Despite Western and Arab hopes he would be consigned to the dustbin of history, Syrian President Bashar al-Assad enters his fifth year of war with an increasingly tight hold on power.
Alarm over the sweeping expansion of the Islamic State (IS) jihadist group in Syria and Iraq means that international priorities have shifted away from Assad’s removal.
“Assad has improved his position internationally. The US, EU states and others are no longer demanding his immediate departure,” said Volker Perthes, director of the German Institute for International and Security Affairs.
In the four years since the conflict erupted in March 2011, leaving more than 210,000 people dead, Assad’s forces have succeeded in halting gains by Western-backed rebels and jihadists seeking his overthrow.
While rights groups still regularly accuse Assad of indiscriminately killing his own people, sending helicopters to drop crude barrel bombs, even the Syrian opposition no longer demands his resignation as a precondition for peace talks.
“Statements from the US and from EU capitals indicate a de facto direct or indirect acceptance of Assad’s holding on to the presidency, and a search for some form of national unity coalition that would include Assad as well as the non-jihadist opposition,” Perthes said.
– ‘Untenable position’ –
A European diplomat who often travels to Damascus said EU states are divided on how to deal with the man described by French Prime Minister Manuel Valls just last month as a “butcher”.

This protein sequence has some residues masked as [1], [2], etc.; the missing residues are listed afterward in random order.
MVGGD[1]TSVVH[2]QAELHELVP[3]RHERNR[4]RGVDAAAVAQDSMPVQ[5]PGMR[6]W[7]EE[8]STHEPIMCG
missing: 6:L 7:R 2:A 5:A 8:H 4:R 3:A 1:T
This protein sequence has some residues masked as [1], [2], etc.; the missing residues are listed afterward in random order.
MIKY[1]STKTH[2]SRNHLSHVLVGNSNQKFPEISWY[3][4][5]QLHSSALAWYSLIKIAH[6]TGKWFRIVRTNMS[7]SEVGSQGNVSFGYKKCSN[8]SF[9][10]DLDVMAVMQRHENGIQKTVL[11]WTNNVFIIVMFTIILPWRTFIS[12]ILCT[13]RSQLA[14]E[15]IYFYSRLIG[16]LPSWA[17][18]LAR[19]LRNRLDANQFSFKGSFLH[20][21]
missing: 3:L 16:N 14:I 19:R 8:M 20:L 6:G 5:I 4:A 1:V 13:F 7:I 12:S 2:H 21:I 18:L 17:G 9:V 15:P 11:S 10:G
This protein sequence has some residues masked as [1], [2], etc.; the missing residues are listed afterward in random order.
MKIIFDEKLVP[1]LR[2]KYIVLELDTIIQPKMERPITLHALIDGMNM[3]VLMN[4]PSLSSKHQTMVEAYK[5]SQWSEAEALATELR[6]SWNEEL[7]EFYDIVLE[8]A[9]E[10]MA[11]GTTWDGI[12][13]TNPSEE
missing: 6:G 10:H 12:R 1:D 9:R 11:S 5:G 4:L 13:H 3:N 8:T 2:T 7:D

“Outside of France, Britain and Denmark, who reject any role for Assad in Syria’s future, many European countries think that after four years, this position is untenable,” the diplomat said.
He said countries including Sweden, Austria, Spain, the Czech Republic and Poland see no benefit to isolating Assad and want a softer European stance.
“But they are too weak to have their voices heard,” he said.
US Secretary of State John Kerry recently laid bare the shifting Western stance towards the Syrian leader.
Assad “has lost any semblance of legitimacy,” Kerry said.
“But we have no higher priority than disrupting and defeating Daesh,” he added, using an Arabic acronym for IS.
Assad, seen briefly as a reformer at the onset of his rule nearly 15 years ago, was ostracised for his bloody repression of anti-regime protests that began in 2011.
But in remarks that enraged the rebels, UN envoy Staffan de Mistura recently described the president as “part of the solution” in Syria.
“The Syrian regime, and especially its head, is the interlocutor for the international community — even if officially, the West, Arab states, and Turkey don’t talk to him,” said Souhail Belhadj, researcher at the Geneva Graduate Institute and author of “Bashar’s Syria: Anatomy of an Authoritarian Regime”.
– Diplomatic window –
After suffering initial losses to rebels, Assad has managed to stabilise the military balance and even make gains in some areas, thanks to significant support from the Lebanese Shiite militia Hezbollah and the Iranian Revolutionary Guard.
Air strikes by the US-led coalition have piled further pressure on jihadists who have flocked to the war-wracked country.
Today, the regime controls 40 percent of Syrian territory home to 60 percent of the population.
Almost all of Syria’s major cities — except IS’s self-proclaimed capital Raqa and half of the second city of Aleppo — are under government control.
But the battle is far from over.
“The Syrian regime certainly feels it is in an advantageous position with regard to the military situation,” said David Lesch, professor of Middle East history at Trinity University in Texas and author of “Syria: The Fall of the House of Assad”.
“On the other hand, I think elements within the regime recognise that there may be an economic horizon sooner rather than later in terms of its dwindling manpower, finances and resources, especially when its two strongest allies, Iran and Russia, are suffering economically,” he said.
Assad has a “window of opportunity” to negotiate in the coming months before the looming 2016 US presidential election starts to restrict Washington’s flexibility on Syria, said Lesch.